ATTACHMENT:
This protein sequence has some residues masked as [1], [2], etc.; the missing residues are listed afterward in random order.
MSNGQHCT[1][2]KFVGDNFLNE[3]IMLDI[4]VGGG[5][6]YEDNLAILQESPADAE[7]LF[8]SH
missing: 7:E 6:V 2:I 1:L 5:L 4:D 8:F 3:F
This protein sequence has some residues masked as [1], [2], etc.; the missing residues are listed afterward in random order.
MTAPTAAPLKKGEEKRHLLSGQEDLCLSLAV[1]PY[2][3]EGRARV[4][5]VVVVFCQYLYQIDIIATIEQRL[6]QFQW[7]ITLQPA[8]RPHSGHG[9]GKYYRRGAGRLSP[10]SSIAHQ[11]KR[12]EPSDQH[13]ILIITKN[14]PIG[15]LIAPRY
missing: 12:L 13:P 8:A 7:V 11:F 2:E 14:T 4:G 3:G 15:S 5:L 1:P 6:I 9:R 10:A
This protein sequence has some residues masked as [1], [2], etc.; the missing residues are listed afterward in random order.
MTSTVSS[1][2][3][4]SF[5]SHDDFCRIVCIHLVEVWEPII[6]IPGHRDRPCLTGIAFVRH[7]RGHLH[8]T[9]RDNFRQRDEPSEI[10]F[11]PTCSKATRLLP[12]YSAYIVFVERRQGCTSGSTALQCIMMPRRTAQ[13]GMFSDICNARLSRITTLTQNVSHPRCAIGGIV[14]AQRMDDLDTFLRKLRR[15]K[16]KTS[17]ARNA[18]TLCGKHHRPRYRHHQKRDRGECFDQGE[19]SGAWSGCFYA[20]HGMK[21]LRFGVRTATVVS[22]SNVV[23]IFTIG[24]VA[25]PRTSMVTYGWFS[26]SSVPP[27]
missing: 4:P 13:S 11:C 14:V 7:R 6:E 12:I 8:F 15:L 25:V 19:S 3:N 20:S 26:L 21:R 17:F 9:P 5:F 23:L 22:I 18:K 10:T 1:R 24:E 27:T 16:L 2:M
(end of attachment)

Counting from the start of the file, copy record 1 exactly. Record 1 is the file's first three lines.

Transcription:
This protein sequence has some residues masked as [1], [2], etc.; the missing residues are listed afterward in random order.
MSNGQHCT[1][2]KFVGDNFLNE[3]IMLDI[4]VGGG[5][6]YEDNLAILQESPADAE[7]LF[8]SH
missing: 7:E 6:V 2:I 1:L 5:L 4:D 8:F 3:F